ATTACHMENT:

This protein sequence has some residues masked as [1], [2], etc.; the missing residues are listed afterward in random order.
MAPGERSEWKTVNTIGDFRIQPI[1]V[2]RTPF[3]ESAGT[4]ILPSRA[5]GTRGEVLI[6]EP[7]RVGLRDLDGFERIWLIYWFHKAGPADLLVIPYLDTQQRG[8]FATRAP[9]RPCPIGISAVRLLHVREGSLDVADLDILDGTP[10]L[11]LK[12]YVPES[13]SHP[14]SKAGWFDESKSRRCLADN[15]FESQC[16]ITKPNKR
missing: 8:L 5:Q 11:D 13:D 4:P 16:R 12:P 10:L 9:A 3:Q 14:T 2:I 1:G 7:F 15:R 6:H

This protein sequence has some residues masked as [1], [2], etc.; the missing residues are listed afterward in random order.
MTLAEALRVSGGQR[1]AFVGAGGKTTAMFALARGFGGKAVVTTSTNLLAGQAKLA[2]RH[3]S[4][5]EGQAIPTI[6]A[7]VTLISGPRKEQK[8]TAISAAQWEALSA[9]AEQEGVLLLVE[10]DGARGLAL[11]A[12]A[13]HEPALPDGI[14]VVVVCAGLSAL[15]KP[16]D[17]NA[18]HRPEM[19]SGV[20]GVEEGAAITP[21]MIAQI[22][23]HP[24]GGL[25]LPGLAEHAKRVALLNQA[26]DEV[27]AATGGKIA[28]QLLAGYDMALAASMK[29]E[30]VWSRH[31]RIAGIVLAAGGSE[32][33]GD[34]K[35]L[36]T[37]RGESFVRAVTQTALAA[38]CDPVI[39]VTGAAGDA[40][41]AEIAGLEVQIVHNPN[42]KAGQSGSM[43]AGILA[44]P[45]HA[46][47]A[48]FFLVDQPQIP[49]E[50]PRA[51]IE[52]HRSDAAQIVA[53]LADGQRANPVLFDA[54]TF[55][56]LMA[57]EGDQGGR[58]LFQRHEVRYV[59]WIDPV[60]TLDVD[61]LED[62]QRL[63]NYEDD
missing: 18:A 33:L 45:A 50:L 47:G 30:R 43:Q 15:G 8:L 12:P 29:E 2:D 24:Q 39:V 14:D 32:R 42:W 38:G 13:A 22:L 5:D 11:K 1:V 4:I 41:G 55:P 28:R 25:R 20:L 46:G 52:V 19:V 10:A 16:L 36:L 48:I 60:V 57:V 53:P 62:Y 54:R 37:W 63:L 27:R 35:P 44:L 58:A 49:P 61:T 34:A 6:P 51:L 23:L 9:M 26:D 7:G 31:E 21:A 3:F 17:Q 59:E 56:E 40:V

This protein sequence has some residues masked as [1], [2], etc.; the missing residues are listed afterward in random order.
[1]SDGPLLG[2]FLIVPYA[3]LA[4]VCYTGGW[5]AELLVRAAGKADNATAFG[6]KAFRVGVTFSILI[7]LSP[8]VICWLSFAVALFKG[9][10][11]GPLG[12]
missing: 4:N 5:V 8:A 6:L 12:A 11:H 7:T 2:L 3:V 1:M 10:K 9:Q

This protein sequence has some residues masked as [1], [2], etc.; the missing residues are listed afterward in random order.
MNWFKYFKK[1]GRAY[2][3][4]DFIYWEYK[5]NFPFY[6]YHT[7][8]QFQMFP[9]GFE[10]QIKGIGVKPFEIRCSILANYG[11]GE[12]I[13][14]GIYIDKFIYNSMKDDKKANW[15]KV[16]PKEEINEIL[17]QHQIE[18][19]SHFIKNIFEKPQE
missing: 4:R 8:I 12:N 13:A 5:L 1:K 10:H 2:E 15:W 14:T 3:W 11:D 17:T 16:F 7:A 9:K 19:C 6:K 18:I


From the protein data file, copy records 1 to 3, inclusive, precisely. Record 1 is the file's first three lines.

This protein sequence has some residues masked as [1], [2], etc.; the missing residues are listed afterward in random order.
MAPGERSEWKTVNTIGDFRIQPI[1]V[2]RTPF[3]ESAGT[4]ILPSRA[5]GTRGEVLI[6]EP[7]RVGLRDLDGFERIWLIYWFHKAGPADLLVIPYLDTQQRG[8]FATRAP[9]RPCPIGISAVRLLHVREGSLDVADLDILDGTP[10]L[11]LK[12]YVPES[13]SHP[14]SKAGWFDESKSRRCLADN[15]FESQC[16]ITKPNKR
missing: 8:L 5:Q 11:D 13:D 4:P 16:R 12:P 10:L 9:A 3:Q 14:T 2:I 1:G 7:F 15:R 6:H

This protein sequence has some residues masked as [1], [2], etc.; the missing residues are listed afterward in random order.
MTLAEALRVSGGQR[1]AFVGAGGKTTAMFALARGFGGKAVVTTSTNLLAGQAKLA[2]RH[3]S[4][5]EGQAIPTI[6]A[7]VTLISGPRKEQK[8]TAISAAQWEALSA[9]AEQEGVLLLVE[10]DGARGLAL[11]A[12]A[13]HEPALPDGI[14]VVVVCAGLSAL[15]KP[16]D[17]NA[18]HRPEM[19]SGV[20]GVEEGAAITP[21]MIAQI[22][23]HP[24]GGL[25]LPGLAEHAKRVALLNQA[26]DEV[27]AATGGKIA[28]QLLAGYDMALAASMK[29]E[30]VWSRH[31]RIAGIVLAAGGSE[32][33]GD[34]K[35]L[36]T[37]RGESFVRAVTQTALAA[38]CDPVI[39]VTGAAGDA[40][41]AEIAGLEVQIVHNPN[42]KAGQSGSM[43]AGILA[44]P[45]HA[46][47]A[48]FFLVDQPQIP[49]E[50]PRA[51]IE[52]HRSDAAQIVA[53]LADGQRANPVLFDA[54]TF[55][56]LMA[57]EGDQGGR[58]LFQRHEVRYV[59]WIDPV[60]TLDVD[61]LED[62]QRL[63]NYEDD
missing: 18:A 33:L 45:A 50:L 47:G 30:R 43:Q 15:G 8:L 12:P 29:E 2:D 24:Q 39:V 14:D 32:R 42:W 38:G 13:A 22:L 5:D 11:K 1:V 4:I 41:G 55:P 28:R 25:R 20:L 46:G 52:V 19:V 10:A 16:L 36:L 48:I 60:V 57:V 53:P 62:Y 54:R 37:W 63:L 27:R 35:P 44:L 58:A 49:P 61:T 34:A 6:P 51:L 23:L 9:M 26:D 7:G 31:E 21:A 3:F 17:Q 59:E 56:E 40:V

This protein sequence has some residues masked as [1], [2], etc.; the missing residues are listed afterward in random order.
[1]SDGPLLG[2]FLIVPYA[3]LA[4]VCYTGGW[5]AELLVRAAGKADNATAFG[6]KAFRVGVTFSILI[7]LSP[8]VICWLSFAVALFKG[9][10][11]GPLG[12]
missing: 4:N 5:V 8:A 6:L 12:A 11:H 7:T 2:L 3:V 1:M 10:K 9:Q